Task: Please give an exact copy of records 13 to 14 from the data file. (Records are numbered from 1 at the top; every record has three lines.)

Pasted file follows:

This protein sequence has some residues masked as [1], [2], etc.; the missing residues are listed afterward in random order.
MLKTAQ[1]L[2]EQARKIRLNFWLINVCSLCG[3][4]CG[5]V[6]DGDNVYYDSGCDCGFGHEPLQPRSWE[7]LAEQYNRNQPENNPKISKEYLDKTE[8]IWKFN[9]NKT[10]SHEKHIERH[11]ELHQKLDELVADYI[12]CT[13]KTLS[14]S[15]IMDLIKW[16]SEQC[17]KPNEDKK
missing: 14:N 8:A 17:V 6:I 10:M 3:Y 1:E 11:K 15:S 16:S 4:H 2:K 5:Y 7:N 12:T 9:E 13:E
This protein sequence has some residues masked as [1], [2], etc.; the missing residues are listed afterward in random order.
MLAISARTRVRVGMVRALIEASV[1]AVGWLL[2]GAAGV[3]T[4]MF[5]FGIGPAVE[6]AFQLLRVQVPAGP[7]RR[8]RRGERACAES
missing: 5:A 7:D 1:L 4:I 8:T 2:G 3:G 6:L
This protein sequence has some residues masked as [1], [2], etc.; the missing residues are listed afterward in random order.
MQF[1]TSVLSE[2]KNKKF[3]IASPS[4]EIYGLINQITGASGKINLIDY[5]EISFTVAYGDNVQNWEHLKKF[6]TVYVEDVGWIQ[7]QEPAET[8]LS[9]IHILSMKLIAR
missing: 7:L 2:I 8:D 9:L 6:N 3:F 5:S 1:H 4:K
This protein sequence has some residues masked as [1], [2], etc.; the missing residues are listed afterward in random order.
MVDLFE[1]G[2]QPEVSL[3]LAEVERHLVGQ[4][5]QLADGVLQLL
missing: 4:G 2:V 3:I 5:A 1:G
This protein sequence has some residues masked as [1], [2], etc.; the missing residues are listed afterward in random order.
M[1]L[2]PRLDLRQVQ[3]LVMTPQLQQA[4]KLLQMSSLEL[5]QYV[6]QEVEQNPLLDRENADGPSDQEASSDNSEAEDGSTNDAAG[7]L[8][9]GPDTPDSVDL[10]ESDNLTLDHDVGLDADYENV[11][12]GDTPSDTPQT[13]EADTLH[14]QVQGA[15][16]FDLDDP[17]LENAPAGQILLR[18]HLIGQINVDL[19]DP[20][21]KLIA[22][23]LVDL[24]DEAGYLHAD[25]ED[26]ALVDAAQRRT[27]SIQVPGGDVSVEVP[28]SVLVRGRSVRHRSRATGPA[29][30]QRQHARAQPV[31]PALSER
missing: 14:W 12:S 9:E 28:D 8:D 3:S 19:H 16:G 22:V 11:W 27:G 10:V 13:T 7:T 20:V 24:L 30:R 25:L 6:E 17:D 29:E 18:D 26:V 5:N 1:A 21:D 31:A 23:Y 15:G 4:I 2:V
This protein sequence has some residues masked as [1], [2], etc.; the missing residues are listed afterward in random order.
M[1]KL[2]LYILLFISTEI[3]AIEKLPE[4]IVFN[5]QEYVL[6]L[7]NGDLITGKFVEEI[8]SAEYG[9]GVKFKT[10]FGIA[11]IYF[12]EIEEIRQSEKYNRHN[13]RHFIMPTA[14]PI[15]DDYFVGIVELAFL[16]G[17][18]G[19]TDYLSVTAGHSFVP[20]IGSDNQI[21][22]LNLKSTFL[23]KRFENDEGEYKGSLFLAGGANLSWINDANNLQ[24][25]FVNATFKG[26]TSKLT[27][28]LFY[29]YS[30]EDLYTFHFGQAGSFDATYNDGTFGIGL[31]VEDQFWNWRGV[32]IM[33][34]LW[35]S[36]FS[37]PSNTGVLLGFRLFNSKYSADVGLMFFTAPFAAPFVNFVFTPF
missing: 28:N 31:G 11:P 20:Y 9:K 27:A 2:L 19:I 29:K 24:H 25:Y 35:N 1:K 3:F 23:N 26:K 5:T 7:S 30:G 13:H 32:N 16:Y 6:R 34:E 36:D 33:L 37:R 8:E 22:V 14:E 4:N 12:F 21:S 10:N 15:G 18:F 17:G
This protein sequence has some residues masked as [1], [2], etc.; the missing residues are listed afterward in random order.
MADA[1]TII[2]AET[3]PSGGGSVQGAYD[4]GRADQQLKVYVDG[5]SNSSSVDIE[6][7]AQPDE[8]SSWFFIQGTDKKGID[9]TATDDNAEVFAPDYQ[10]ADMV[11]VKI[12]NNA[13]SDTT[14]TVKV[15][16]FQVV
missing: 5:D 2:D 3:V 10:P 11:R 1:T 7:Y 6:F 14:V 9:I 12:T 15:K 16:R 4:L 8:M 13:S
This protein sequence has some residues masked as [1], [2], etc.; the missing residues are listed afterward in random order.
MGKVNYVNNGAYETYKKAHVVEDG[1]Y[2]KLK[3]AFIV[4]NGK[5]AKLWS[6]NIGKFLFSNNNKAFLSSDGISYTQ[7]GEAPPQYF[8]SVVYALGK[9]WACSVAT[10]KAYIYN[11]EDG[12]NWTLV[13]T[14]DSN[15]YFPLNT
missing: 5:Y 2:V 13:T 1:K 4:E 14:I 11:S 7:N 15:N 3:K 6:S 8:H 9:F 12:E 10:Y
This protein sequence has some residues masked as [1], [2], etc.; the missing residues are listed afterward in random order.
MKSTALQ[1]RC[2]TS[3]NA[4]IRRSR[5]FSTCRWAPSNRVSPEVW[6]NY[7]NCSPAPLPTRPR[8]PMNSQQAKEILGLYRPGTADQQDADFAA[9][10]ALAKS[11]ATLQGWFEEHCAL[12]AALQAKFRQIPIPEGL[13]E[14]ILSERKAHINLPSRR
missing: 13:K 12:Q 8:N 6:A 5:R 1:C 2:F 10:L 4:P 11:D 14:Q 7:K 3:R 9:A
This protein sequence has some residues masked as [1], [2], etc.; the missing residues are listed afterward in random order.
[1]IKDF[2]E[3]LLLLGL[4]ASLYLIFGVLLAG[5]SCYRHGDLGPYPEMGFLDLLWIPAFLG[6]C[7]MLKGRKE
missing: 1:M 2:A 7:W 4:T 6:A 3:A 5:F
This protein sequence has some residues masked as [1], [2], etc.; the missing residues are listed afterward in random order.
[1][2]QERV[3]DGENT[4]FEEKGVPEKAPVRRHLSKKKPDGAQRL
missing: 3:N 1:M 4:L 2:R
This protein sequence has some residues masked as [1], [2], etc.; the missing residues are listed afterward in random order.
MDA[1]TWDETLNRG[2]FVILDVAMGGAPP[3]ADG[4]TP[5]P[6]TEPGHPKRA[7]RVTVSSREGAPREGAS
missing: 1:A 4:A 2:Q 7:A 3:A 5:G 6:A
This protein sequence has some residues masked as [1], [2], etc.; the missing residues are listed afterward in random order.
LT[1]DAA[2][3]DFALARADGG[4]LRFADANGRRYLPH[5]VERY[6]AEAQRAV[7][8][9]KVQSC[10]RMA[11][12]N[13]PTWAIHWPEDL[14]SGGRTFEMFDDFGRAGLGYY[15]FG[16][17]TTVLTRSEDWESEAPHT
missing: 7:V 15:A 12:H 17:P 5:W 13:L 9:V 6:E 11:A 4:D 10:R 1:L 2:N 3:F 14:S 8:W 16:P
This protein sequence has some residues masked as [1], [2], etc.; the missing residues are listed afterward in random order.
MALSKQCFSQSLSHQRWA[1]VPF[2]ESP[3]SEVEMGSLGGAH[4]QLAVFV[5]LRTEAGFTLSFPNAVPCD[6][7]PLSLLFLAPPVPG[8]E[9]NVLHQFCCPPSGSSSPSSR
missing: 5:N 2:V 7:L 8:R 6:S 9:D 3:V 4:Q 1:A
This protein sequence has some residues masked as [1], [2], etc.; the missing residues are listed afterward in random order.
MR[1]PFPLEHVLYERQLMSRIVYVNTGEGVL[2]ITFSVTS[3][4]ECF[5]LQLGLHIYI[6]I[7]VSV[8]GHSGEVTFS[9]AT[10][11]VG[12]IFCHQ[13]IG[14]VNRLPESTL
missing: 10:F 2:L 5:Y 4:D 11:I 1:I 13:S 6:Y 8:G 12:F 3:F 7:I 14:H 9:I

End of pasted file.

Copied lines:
This protein sequence has some residues masked as [1], [2], etc.; the missing residues are listed afterward in random order.
LT[1]DAA[2][3]DFALARADGG[4]LRFADANGRRYLPH[5]VERY[6]AEAQRAV[7][8][9]KVQSC[10]RMA[11][12]N[13]PTWAIHWPEDL[14]SGGRTFEMFDDFGRAGLGYY[15]FG[16][17]TTVLTRSEDWESEAPHT
missing: 7:V 15:A 12:H 17:P 5:W 13:L 9:V 6:E 11:A 4:D 10:R 1:L 2:N 3:F 14:S 8:W 16:P
This protein sequence has some residues masked as [1], [2], etc.; the missing residues are listed afterward in random order.
MALSKQCFSQSLSHQRWA[1]VPF[2]ESP[3]SEVEMGSLGGAH[4]QLAVFV[5]LRTEAGFTLSFPNAVPCD[6][7]PLSLLFLAPPVPG[8]E[9]NVLHQFCCPPSGSSSPSSR
missing: 5:N 2:V 7:L 8:R 6:S 9:D 3:V 4:Q 1:A